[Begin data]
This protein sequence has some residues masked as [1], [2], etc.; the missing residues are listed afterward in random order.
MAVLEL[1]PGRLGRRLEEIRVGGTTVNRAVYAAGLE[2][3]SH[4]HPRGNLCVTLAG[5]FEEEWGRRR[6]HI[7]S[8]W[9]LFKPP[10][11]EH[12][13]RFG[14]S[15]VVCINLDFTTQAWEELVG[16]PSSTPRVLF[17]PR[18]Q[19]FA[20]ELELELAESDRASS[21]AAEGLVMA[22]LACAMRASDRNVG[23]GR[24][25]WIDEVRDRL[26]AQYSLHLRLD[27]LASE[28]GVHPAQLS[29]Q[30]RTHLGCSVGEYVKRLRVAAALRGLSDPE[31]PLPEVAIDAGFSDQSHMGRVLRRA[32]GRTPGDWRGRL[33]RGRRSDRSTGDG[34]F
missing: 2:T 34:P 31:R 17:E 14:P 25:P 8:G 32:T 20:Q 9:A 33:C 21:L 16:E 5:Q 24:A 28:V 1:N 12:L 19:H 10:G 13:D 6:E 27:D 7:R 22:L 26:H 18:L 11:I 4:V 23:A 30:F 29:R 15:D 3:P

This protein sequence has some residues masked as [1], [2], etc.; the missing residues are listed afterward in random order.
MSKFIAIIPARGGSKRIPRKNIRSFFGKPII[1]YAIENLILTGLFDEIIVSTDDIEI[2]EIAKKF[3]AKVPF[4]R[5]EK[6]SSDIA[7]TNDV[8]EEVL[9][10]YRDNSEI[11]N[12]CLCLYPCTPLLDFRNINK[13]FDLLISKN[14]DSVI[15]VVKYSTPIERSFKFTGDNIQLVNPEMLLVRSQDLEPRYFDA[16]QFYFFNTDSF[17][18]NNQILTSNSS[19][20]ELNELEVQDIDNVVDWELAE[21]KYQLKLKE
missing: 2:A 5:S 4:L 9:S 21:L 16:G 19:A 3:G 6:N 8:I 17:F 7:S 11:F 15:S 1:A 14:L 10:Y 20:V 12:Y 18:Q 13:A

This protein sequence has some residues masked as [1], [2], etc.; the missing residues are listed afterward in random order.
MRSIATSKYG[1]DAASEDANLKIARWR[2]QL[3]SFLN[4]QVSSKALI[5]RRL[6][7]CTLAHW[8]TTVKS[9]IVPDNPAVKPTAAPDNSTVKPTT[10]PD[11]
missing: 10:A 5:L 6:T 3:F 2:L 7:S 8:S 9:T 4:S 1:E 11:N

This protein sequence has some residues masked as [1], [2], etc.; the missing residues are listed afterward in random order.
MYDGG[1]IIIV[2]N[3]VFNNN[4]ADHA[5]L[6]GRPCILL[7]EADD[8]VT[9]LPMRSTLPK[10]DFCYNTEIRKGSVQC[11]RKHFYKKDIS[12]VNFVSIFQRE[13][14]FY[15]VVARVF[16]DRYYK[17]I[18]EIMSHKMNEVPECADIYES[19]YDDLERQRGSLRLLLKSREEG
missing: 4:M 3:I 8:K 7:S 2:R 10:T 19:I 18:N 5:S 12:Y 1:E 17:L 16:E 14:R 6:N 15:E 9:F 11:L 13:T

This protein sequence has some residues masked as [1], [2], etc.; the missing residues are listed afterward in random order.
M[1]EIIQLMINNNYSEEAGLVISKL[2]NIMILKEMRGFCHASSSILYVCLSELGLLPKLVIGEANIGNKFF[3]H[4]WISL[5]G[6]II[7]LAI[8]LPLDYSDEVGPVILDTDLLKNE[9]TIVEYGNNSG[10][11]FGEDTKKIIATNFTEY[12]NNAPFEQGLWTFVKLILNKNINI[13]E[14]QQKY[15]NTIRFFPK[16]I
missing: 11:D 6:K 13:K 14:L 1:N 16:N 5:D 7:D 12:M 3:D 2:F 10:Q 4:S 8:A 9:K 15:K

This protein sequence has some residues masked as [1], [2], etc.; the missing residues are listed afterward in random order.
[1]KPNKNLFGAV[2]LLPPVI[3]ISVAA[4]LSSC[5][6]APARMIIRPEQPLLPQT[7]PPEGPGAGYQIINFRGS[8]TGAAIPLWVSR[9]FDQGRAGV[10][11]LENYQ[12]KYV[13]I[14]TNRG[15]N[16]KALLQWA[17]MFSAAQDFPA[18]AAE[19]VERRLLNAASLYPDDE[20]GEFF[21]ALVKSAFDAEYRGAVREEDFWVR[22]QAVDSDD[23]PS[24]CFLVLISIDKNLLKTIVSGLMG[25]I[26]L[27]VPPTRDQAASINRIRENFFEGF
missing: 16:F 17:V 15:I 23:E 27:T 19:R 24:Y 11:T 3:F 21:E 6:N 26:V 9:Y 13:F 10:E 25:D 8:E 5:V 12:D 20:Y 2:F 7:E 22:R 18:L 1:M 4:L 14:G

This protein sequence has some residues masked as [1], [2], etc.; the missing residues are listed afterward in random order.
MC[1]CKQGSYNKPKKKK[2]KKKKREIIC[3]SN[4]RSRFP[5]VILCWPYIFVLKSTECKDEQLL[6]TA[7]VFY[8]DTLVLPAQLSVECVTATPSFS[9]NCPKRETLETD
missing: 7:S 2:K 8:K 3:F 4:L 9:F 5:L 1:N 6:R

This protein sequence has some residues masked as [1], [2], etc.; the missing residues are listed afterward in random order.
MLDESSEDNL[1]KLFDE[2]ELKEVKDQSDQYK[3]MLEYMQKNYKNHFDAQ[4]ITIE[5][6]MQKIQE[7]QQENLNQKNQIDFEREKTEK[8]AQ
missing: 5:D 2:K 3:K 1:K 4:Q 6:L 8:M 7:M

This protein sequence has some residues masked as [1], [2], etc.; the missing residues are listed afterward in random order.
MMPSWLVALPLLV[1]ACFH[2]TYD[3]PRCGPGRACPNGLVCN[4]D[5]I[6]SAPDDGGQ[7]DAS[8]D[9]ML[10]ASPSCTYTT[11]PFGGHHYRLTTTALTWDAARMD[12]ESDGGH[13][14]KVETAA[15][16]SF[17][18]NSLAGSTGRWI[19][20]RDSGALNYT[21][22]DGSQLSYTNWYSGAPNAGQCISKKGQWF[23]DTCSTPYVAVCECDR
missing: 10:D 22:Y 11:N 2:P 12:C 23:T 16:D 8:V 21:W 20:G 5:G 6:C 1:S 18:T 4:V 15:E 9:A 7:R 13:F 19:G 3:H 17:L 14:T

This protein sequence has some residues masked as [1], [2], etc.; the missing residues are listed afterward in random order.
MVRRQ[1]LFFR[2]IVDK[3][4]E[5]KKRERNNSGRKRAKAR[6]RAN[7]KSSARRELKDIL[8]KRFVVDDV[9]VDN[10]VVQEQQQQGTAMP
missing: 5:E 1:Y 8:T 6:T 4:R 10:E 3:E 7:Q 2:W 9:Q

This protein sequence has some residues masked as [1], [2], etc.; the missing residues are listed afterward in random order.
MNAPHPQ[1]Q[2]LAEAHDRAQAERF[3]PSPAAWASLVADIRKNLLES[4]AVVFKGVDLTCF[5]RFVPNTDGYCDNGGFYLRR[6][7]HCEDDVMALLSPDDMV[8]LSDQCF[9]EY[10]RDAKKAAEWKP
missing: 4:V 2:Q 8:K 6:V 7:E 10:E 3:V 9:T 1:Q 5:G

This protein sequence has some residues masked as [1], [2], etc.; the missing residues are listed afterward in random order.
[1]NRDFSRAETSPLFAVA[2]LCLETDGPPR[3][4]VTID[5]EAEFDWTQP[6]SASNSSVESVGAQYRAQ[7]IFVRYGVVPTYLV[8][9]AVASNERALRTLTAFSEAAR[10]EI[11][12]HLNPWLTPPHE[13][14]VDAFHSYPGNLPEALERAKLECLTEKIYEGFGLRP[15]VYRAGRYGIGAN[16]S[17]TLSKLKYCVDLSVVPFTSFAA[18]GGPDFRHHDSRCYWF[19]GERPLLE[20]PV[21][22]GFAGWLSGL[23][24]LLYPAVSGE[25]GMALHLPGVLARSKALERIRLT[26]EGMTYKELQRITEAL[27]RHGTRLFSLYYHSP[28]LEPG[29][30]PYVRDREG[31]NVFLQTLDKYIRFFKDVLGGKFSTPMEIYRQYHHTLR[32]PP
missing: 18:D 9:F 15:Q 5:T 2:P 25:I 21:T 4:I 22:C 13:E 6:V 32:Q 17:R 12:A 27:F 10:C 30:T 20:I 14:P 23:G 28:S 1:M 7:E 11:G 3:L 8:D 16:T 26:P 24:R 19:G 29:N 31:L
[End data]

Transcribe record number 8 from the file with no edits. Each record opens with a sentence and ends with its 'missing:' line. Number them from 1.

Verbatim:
This protein sequence has some residues masked as [1], [2], etc.; the missing residues are listed afterward in random order.
MLDESSEDNL[1]KLFDE[2]ELKEVKDQSDQYK[3]MLEYMQKNYKNHFDAQ[4]ITIE[5][6]MQKIQE[7]QQENLNQKNQIDFEREKTEK[8]AQ
missing: 5:D 2:K 3:K 1:K 4:Q 6:L 8:M 7:M